Coast Guard

Search for 4 Missing Fishermen Off Provincetown Coast Suspended

The fishermen were aboard the Emmy Rose, which sank early Monday some 20 miles off the Massachusetts coast

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The U.S. Coast Guard suspended its search Tuesday evening for four missing fishermen whose boat, the Emmy Rose, sank a day earlier off the coast of Provincetown, Massachusetts.

In a tweet Tuesday morning, the Coast Guard said crews had searched throughout the night for the fishermen, who are all believed to be from Maine. The 82-foot boat's home port is in Portland, Maine.

The Coast Guard said it suspended its active search shortly before 5:30 p.m.

"The decision to suspend a search is never an easy one. Our crews conducted searches continuously for over 38 hours covering an area of approximately 2,066 square miles," Coast Guard Capt. Wesley Hester said in a statement. "We extend our condolences to the friends and loved ones of these fishermen during this trying time."

"There's a lot of concern, there's a lot of worry, there's a lot of reflection taking place right now," Ben Martens, executive director of the Maine Coast Fishermen's Association, which advocates for fishermen in the state, said earlier Tuesday. "You can really start to hear it in the fishermen's voices, the stress, the concern. It's a hard, hard time anytime something like this happens."

To help the families of fishermen affected and other fishermen who may be experiencing stress and anxiety because of the sinking, Marten said that the association would be mobilizing a mental health initiative created last year after one of its board presidents, Captain Arnold "Joe" Nickerson IV, was lost at sea last year.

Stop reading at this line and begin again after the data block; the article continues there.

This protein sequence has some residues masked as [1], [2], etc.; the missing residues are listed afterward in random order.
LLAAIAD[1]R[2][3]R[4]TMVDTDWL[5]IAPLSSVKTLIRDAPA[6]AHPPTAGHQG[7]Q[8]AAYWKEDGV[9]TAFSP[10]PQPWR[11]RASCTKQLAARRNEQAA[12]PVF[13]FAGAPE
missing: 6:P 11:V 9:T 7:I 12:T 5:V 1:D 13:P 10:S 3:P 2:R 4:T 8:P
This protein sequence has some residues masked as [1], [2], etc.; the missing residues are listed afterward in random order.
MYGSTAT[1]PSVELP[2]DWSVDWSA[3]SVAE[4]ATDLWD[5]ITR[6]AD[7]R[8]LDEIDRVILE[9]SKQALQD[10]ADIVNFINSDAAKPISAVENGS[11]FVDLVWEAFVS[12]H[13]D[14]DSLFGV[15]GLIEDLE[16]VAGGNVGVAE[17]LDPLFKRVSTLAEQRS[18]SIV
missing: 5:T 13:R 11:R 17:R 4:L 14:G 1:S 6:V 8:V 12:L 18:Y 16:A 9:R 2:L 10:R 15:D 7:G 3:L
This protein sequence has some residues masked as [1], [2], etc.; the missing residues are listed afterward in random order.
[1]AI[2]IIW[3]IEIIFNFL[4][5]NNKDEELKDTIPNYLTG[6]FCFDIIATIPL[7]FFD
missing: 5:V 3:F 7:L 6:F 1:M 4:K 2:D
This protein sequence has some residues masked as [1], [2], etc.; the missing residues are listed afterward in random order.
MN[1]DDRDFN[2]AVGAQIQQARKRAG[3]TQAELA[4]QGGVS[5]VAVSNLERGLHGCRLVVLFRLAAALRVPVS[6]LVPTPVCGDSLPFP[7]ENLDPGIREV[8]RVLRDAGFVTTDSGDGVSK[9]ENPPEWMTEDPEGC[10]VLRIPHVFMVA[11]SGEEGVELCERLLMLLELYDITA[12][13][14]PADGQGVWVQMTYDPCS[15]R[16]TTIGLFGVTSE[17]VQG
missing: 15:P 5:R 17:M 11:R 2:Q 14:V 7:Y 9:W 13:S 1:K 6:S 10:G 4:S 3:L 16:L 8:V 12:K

"Fishermen and their families can get access to counselors and we'll pay for the first handful of visits. Right now, it's all telehealth. We have 10 counselors lined up," said Martens.

The Coast Guard said the Emmy Rose sank at about 1 a.m. Monday some 20 miles off Provincetown.

When the Coast Guard First District Command Center in Boston received an alert from the emergency position indicating radio beacon, or EPIRB, from the Emmy Rose they immediately deployed aircraft and ships to the scene.

By 2:30 a.m., a number of ships and aircraft were searching the area and hours later, an empty life raft, debris and the EPRIB had been found.

By 8:30 a.m., the ship was determined to have sunk and by Monday evening there had still been no other signs of the four missing crew.

The vessel's owner has said all four of the crew were from the state.

"It was a great crew. They don't get any better than that," said vessel owner, Rink Varian in a phone interview with NBC affiliate NEWS CENTER Maine.

Eight-foot waves had been detected in the area where the ship was believed to have sunk.

Family members of the missing fishermen on Monday afternoon had gathered on one of Portland's piers to discuss the search.

"I dropped my phone and fell to the ground because I didn't want to believe it," said Reyann Matthews, whose father, Jeff Matthews was on the vessel.

Joined by her cousin Dana, Matthews' niece, the pair hugged other friends and family of the missing crew.

"He's been lost in the water before for a day and they found him, we're just hoping for the same result," Dana Matthews said.

As for the exact circumstances for the sinking, the Coast Guard could not immediately say what had happened.

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